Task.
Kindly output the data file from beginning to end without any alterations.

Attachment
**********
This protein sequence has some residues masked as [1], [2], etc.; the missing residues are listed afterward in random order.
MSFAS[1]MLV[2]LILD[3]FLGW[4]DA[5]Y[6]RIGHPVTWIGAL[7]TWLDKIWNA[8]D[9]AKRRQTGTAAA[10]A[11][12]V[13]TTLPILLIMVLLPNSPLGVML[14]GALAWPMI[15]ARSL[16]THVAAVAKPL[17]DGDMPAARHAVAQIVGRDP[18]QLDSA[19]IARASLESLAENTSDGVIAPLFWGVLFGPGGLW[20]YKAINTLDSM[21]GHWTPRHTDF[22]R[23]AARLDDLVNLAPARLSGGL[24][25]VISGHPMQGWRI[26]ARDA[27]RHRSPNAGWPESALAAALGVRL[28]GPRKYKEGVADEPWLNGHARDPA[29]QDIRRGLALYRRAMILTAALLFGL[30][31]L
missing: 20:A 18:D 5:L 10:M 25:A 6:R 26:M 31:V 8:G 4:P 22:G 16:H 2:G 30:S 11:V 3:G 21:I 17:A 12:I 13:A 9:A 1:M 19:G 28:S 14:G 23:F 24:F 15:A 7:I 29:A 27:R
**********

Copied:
This protein sequence has some residues masked as [1], [2], etc.; the missing residues are listed afterward in random order.
MSFAS[1]MLV[2]LILD[3]FLGW[4]DA[5]Y[6]RIGHPVTWIGAL[7]TWLDKIWNA[8]D[9]AKRRQTGTAAA[10]A[11][12]V[13]TTLPILLIMVLLPNSPLGVML[14]GALAWPMI[15]ARSL[16]THVAAVAKPL[17]DGDMPAARHAVAQIVGRDP[18]QLDSA[19]IARASLESLAENTSDGVIAPLFWGVLFGPGGLW[20]YKAINTLDSM[21]GHWTPRHTDF[22]R[23]AARLDDLVNLAPARLSGGL[24][25]VISGHPMQGWRI[26]ARDA[27]RHRSPNAGWPESALAAALGVRL[28]GPRKYKEGVADEPWLNGHARDPA[29]QDIRRGLALYRRAMILTAALLFGL[30][31]L
missing: 20:A 18:D 5:L 10:M 25:A 6:R 26:M 31:V 8:G 4:P 22:G 16:H 2:G 30:S 11:V 3:G 21:I 17:A 12:I 13:A 9:A 1:M 19:G 28:S 14:G 23:F 24:F 15:A 7:I 29:A 27:R